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  • Use of UAC during training

    I have a hard time believing this topic has not been debated ad nauseaum but searching for it gives me 0 results, so here goes...

    I was trained some years ago that filling cylinders with the UAC is hazardous and should only be done in emergencies. Every manual says this, but it says the same about EBSS while saying you must be trained thoroughly to use it. Manuals also say you’re going to die of heat exhaustion if you wear a turnout coat...

    is transfilling a cylinder during training too risky? Does it put undue stress on the cylinder?

  • #2
    As with any training we do, there is risk.

    When I took RIT class we each had to transfill with the UAC in the classroom. Then had to do it in real-time as part of our final evaluation, filling the manikin's airpack blacked out, and dragging him back through the obstacle course.

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    • #3
      Originally posted by nt8d09 View Post
      As with any training we do, there is risk. .
      This is what I’m wondering about. Did you have any knowledge about the risks associated with this? Or did you assume it was cool because you took a class where some instructors didn't think it was a big deal? Im not picking on you I’m just trying to point out that we do what we are shown is ok, and i’m wondering if anyone knows whether or not this is really ok? When i worked at a small department we filled our own cylinders in a big massive class 2 containment unit. The “cascade” system protected the cylinders from being filled too rapidly and the containment unit protected the operator from the frag in the event of a ruptured cylinder. Now I work at a big dept with a bunch of dudes whose knowledge of the refill process includes filling out a form then waiting for the delivery truck to show up. Naturally it does not raise their eyebrows to rapidly fill a cylinder with no protection but I had not thought about that until yesterday. My LT asked to see me do a quick school on the RIC bag, and my entire crew had no idea that there was any hazard associated with using the UAC. Im not getting on a soapbox because I have used it plenty of times in training even knowing how risky it might be, im just wondering if anyone knows anything to either confirm this or knows it to be safer than the scary user manual says

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      • #4
        Seems like the one to ask is the manufacture.

        What should be the fill rate or other restrictions they have on filling.

        they will be the ones to get sued, so they should know the answer.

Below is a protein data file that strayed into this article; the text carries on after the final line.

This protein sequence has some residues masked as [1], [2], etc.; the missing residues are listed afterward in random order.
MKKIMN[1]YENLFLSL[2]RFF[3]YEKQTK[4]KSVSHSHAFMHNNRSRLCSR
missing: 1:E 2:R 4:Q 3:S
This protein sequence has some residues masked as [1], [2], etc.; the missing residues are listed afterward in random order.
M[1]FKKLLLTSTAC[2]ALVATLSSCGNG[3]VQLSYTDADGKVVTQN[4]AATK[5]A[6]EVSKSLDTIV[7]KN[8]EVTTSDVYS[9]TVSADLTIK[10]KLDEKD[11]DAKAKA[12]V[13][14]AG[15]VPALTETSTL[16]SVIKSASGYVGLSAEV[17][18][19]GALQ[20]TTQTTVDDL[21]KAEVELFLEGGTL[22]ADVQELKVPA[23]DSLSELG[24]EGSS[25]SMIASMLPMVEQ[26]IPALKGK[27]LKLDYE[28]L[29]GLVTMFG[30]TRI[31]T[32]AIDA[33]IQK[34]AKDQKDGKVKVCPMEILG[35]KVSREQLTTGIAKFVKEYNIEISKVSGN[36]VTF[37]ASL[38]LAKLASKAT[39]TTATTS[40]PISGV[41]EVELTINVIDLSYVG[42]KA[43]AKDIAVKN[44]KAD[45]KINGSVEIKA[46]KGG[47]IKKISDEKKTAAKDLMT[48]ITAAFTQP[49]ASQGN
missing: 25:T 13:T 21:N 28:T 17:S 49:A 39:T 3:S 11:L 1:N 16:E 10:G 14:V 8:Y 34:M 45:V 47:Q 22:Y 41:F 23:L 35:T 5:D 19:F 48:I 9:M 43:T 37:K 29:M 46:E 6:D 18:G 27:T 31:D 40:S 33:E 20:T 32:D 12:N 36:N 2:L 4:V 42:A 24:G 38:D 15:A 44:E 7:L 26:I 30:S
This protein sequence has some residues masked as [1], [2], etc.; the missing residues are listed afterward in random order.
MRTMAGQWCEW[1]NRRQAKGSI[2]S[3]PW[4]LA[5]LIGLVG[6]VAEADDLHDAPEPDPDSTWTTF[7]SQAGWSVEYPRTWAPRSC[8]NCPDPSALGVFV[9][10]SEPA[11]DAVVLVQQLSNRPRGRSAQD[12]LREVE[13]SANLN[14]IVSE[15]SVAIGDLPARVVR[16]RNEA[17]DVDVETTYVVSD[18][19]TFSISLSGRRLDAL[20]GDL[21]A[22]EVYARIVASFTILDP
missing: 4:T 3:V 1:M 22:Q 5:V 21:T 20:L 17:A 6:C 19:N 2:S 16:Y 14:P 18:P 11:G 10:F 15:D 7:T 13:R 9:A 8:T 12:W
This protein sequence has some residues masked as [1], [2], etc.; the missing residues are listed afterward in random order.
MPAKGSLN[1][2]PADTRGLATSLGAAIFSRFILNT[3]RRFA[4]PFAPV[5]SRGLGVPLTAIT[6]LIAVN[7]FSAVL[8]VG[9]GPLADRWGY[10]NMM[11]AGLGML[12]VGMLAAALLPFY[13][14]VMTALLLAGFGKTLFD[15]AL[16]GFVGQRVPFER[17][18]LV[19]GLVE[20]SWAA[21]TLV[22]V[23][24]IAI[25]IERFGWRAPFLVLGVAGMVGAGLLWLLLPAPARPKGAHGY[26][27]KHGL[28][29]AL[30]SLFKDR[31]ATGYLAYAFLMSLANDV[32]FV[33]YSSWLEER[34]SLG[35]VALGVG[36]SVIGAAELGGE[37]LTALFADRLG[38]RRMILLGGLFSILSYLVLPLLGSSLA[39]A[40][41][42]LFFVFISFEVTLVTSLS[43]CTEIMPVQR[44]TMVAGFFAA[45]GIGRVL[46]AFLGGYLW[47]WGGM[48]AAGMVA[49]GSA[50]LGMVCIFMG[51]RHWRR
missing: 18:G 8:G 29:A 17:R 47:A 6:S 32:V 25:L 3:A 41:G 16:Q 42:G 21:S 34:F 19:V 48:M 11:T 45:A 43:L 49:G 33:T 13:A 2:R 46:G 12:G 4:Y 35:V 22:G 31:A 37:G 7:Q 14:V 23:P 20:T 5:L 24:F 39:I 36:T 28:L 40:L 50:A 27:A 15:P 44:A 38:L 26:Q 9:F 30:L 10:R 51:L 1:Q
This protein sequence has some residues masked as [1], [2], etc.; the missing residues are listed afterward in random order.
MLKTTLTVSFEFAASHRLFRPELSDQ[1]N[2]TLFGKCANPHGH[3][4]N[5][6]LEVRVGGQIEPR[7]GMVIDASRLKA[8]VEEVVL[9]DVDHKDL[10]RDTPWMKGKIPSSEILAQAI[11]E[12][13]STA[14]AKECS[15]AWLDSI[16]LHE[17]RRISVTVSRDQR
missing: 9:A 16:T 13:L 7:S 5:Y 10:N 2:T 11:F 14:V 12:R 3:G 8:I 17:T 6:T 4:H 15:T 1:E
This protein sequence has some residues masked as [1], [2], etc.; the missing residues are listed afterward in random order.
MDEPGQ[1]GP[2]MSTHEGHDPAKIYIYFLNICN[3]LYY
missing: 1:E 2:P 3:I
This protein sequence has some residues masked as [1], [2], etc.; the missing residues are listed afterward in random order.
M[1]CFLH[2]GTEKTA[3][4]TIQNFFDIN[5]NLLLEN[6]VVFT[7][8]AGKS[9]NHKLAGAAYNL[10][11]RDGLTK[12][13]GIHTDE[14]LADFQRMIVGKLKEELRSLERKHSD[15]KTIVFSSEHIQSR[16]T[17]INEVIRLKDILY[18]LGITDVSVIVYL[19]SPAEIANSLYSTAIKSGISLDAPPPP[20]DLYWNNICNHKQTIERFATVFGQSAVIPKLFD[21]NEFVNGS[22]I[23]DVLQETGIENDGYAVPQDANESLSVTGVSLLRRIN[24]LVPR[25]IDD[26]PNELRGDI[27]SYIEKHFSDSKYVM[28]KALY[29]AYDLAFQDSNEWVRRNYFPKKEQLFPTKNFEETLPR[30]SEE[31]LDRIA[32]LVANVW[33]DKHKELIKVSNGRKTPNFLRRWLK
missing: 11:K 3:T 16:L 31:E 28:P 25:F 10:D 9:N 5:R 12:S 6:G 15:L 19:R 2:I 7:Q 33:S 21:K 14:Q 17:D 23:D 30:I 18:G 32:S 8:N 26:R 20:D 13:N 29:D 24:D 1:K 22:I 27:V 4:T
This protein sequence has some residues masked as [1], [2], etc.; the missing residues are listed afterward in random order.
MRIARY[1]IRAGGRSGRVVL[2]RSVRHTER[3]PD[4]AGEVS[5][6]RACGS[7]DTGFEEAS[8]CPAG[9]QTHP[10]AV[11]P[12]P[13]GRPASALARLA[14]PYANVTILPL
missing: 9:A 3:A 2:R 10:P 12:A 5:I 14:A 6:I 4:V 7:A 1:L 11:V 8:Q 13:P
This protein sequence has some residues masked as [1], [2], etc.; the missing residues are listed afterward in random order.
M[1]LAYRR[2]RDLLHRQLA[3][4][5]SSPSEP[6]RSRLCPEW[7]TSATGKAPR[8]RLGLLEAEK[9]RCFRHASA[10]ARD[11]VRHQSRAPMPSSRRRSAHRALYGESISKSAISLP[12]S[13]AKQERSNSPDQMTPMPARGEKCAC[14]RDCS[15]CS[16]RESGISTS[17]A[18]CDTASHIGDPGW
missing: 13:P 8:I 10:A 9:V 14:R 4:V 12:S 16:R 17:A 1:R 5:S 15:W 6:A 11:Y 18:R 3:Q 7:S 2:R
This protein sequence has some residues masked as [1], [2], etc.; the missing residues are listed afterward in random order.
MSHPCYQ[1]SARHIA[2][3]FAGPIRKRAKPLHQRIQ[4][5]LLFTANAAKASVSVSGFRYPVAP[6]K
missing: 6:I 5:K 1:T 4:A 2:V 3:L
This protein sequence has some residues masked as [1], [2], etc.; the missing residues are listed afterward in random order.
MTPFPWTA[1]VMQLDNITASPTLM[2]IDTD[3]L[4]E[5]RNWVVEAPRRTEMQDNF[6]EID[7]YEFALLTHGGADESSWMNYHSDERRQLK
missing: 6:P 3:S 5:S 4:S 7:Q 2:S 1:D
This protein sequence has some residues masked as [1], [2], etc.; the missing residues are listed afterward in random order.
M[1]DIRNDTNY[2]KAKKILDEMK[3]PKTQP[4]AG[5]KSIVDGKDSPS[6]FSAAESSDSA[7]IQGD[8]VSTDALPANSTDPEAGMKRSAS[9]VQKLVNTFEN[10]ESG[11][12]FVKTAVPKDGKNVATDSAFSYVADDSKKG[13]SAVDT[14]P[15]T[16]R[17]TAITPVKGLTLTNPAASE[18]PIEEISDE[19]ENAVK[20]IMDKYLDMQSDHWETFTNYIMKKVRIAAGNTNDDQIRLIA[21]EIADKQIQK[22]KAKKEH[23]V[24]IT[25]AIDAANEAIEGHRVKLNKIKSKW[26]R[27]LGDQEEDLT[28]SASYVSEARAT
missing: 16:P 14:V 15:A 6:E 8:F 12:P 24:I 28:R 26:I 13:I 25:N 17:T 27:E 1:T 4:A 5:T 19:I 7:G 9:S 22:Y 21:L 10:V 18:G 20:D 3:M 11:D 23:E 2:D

http://www.youtube.com/watch?v=JZdEH...e_gdata_player

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        • #5
          Originally posted by frostymug1001 View Post

          is transfilling a cylinder during training too risky? Does it put undue stress on the cylinder?
          I look at it like this: The manufacturer is the one who I listen too about their product. I believe all of them ( as well as NFPA, OSHA, & NIOSH) advise use only for emergencies. I am not an engineer nor a fiber/metals expert, so I can only guess to the effect on the cylinder, but I shouldn't have to, because the agencies listed prior have people that know and say they feel it's bad. Could they say this to cover their butt for a remote chance of injuring/killing someone? Sure, that's probable, but do you and your department want to assume that liability?

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          • #6
            It was one of our practicals for three separate classes in the NC FF I/II curriculum. I dont really see how it could be dangerous though. Ive done it a dozen or so times in the last 2 months.


            Breathing can be deadly. Should we all just stop?

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            • #7
              Originally posted by JSJJ388 View Post

              Breathing can be deadly. Should we all just stop?
              The originator of this topic also mentioned such a line, "you’re going to die of heat exhaustion if you wear a turnout coat..."
              Could we not also say that wearing SCBA on a dumpster or car fire is not needed? How about them telling us we can't stow gear in the cab of the truck, or better yet, next to your bunk?

              There is no doubt, we need to know how to use our equipment and there is no better way than hands-on. Trainers should be very capable of designing training to minimize (or eliminate if possible) risks taken.

              Safety issues should not be a "carte blanche" topic, especially when training is in a controlled environment.

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              • #8
                Originally posted by Dude In The Car View Post

                The originator of this topic also mentioned such a line, "you’re going to die of heat exhaustion if you wear a turnout coat..."
                Could we not also say that wearing SCBA on a dumpster or car fire is not needed? How about them telling us we can't stow gear in the cab of the truck, or better yet, next to your bunk?

                There is no doubt, we need to know how to use our equipment and there is no better way than hands-on. Trainers should be very capable of designing training to minimize (or eliminate if possible) risks taken.

                Safety issues should not be a "carte blanche" topic, especially when training is in a controlled environment.


                Firefighting is dangerous. I dont see a need to take un needed risks, but we cant take the danger out of everything.

                I would be interested to know WHY using the UAC is dangerous. Is it simply because youre filling the bottle outside of a steel enclosure?

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